There is a yellow arrow at one of the endpoints (in this case the right-most end), which indicates the start point for the newly created curve.  The little “T” symbols at the ends represent the distance away from the end that we want to end the curve.  A value "0.00" will cause it to be at the exact length of the original geometry.  Any value other than 0.0 will cause the curve to extend beyond the geometry or end before the vertex. 


The default value is 0.000, which assumes that the new curve takes on the exact length of the existing curves/edges.


The dashboard for this copy command looks like the following.



In the Curve Type field, we have two choices.  They are:

·         Exact – The new curve takes on the exact shape of the selected entities.

·         Approximate – The new curve creates a C2 Continuous curvature condition from existing C1 continuous entities.


The only potential problem with the “Approximate” option is that the new curve may “liftoff” from the existing curves.  The “Exact” option will keep the original curves as they are.  The only restriction with using the “Approximate” option is that the curves already have to be tangent.  Exact will allow you to use non-tangent entities. 


Therefore, we will change the Curve Type to Exact, and then accept this feature.  The following figure shows the resulting curve in our model.


The curve may be difficult to see that it extends into the existing edges, but if you pick on it from the model tree to see it highlight, then you will see the figure above.







Another curve type is created by the intersection of two surfaces.  To demonstrate this, look at the following surface model (Dtm_Curve3).



We will make a datum curve at the intersection of these two surfaces.  Therefore, we will begin by changing our selection filter to Quilts, and then pick the cylindrical surface, followed by the revolved surface.



The figure below shows both of these surfaces selected (in No Hidden viewing mode).



Once both surfaces are selected, we will pick on the Intersect icon in the feature toolbar, which looks like the following.



NOTE: There are three icons in the feature toolbar that look very similar.  These are:

·          Merge – Merges two surfaces together to form a single quilt.

·          Trim – Uses a surface or a curve as a trimming tool to act on another surface or curve.

·          Intersect – Intersects two surfaces to form a datum curve, as we see in this lesson.


Be sure you are grabbing the correct one.  Once we select on the Intersect tool, the datum curve should be created automatically, as shown in the following figure.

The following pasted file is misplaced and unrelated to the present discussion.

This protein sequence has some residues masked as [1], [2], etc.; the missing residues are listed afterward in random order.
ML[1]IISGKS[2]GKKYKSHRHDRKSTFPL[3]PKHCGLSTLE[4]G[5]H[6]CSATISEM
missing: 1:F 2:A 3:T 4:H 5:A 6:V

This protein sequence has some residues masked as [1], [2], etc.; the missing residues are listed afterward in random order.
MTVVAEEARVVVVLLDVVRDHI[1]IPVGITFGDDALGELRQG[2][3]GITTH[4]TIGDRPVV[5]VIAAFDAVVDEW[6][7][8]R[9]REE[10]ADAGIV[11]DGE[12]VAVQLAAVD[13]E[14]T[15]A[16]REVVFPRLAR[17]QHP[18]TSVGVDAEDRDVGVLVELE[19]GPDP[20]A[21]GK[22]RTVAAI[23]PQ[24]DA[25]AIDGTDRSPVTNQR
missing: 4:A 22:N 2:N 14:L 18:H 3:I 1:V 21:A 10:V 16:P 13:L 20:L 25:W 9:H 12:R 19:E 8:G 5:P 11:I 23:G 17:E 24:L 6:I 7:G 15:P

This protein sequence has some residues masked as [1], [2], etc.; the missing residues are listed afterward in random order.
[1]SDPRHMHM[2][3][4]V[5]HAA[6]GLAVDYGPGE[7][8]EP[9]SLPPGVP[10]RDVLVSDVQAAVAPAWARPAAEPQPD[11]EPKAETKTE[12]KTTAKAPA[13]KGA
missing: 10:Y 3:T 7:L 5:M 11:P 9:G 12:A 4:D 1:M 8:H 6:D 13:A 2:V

Another operation that can be performed to create a new curve is to trim the curve using another curve or surface as the trimming tool.  In this example, we will use a surface as a trimming tool.


Look at the following model (Dtm_Curve4).


We are going to use the surface as a cutting tool to remove the portion of the curve that sticks out to the right of it.


When creating a trim curve feature, always start by selecting on the object that you are trimming, in this case the curve.  Use the Smart filter to select the curve, as shown below.  NOTE: If the curve is made of multiple segments, as it is in this case, you will need to pick on the part of the curve that is being trimmed.


Once you have the curve selected, pick on the trim icon, as shown below.



When we enter this feature, we will click on the References slide-up panel in the dashboard to see the different entities we are selecting.  It will look like the following figure.



We can see that the curve we selected shows up in the Trimmed Curve field.  We are prompted to select the Trimming object.  We will pick on the extruded surface.  Our model now looks like the following.


An arrow appears at the cut location, and points towards the part of the curve that we want to keep.  Flip the arrow if it is not pointing in the correct direction.  Once you approve of the cutting direction, click on the green check mark to accept this.  The curve will be trimmed up to the surface, as we can see in the following figure.





Datum curves are very useful tools for creating other datum features, surfaces or solid geometry.  There are a variety of tools available for creating or editing curves.


The most common curve types are sketched and projected.  Remember that with the projected curve, normal to surface may give you results that you do not expect.




Create a new part called Basket, and create the two sketched curves (as individual curve features) that you see below (complete with dimensions).  Create these on the TOP datum plane as the sketching plane.